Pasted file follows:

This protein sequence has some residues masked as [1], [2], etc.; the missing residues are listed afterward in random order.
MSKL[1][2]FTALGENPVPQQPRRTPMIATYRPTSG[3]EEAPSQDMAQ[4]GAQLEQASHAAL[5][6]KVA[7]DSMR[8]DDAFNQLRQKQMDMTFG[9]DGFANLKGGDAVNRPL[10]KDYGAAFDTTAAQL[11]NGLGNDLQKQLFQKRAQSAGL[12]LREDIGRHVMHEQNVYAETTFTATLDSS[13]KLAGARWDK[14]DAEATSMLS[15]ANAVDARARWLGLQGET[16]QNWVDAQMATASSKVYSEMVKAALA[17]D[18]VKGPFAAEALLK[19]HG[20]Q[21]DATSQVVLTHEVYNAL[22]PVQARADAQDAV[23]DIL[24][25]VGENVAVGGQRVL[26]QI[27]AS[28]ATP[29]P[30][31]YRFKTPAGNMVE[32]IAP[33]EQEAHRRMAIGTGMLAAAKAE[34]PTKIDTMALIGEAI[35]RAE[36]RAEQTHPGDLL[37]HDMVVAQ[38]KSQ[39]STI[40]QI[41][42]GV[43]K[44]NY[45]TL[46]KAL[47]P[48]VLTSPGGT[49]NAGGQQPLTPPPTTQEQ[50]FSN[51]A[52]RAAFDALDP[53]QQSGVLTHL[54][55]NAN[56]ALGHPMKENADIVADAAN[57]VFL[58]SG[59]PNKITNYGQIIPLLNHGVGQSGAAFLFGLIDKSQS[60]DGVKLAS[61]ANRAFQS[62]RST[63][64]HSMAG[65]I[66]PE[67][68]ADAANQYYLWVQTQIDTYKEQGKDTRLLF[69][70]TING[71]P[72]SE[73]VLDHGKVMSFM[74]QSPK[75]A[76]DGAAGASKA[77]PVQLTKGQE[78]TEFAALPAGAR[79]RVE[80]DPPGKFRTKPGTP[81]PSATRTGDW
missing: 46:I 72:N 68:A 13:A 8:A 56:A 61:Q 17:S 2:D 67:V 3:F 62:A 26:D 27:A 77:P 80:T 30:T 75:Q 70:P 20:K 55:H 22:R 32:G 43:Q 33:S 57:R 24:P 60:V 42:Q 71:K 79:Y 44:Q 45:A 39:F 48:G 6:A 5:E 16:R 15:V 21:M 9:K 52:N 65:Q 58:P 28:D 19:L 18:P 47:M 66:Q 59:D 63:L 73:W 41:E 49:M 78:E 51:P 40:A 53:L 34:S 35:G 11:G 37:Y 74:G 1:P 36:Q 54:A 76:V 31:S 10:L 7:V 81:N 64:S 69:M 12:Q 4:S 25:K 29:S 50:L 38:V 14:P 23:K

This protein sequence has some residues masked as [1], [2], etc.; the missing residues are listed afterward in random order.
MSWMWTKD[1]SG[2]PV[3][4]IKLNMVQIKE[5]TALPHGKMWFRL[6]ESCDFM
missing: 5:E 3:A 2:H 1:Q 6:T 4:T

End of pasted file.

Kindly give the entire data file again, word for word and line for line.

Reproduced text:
This protein sequence has some residues masked as [1], [2], etc.; the missing residues are listed afterward in random order.
MSKL[1][2]FTALGENPVPQQPRRTPMIATYRPTSG[3]EEAPSQDMAQ[4]GAQLEQASHAAL[5][6]KVA[7]DSMR[8]DDAFNQLRQKQMDMTFG[9]DGFANLKGGDAVNRPL[10]KDYGAAFDTTAAQL[11]NGLGNDLQKQLFQKRAQSAGL[12]LREDIGRHVMHEQNVYAETTFTATLDSS[13]KLAGARWDK[14]DAEATSMLS[15]ANAVDARARWLGLQGET[16]QNWVDAQMATASSKVYSEMVKAALA[17]D[18]VKGPFAAEALLK[19]HG[20]Q[21]DATSQVVLTHEVYNAL[22]PVQARADAQDAV[23]DIL[24][25]VGENVAVGGQRVL[26]QI[27]AS[28]ATP[29]P[30][31]YRFKTPAGNMVE[32]IAP[33]EQEAHRRMAIGTGMLAAAKAE[34]PTKIDTMALIGEAI[35]RAE[36]RAEQTHPGDLL[37]HDMVVAQ[38]KSQ[39]STI[40]QI[41][42]GV[43]K[44]NY[45]TL[46]KAL[47]P[48]VLTSPGGT[49]NAGGQQPLTPPPTTQEQ[50]FSN[51]A[52]RAAFDALDP[53]QQSGVLTHL[54][55]NAN[56]ALGHPMKENADIVADAAN[57]VFL[58]SG[59]PNKITNYGQIIPLLNHGVGQSGAAFLFGLIDKSQS[60]DGVKLAS[61]ANRAFQS[62]RST[63][64]HSMAG[65]I[66]PE[67][68]ADAANQYYLWVQTQIDTYKEQGKDTRLLF[69][70]TING[71]P[72]SE[73]VLDHGKVMSFM[74]QSPK[75]A[76]DGAAGASKA[77]PVQLTKGQE[78]TEFAALPAGAR[79]RVE[80]DPPGKFRTKPGTP[81]PSATRTGDW
missing: 46:I 72:N 68:A 13:A 8:A 56:A 61:Q 17:S 2:D 67:V 3:F 62:A 26:D 27:A 77:P 80:T 30:T 75:Q 70:P 20:K 55:H 22:R 32:G 43:Q 33:S 57:R 24:P 60:V 42:Q 71:K 79:Y 44:Q 45:A 39:F 48:G 6:A 5:E 16:R 15:V 21:M 9:K 52:N 65:Q 58:P 28:D 19:L 18:P 47:M 66:Q 59:D 63:L 73:W 41:E 49:M 78:E 51:P 40:A 53:L 34:S 35:G 11:G 37:Y 74:G 1:P 36:Q 54:A 76:V 31:S 10:L 7:V 81:N 64:S 69:M 12:Q 4:S 25:K 29:S 50:L 38:V 14:P 23:K

This protein sequence has some residues masked as [1], [2], etc.; the missing residues are listed afterward in random order.
MSWMWTKD[1]SG[2]PV[3][4]IKLNMVQIKE[5]TALPHGKMWFRL[6]ESCDFM
missing: 5:E 3:A 2:H 1:Q 6:T 4:T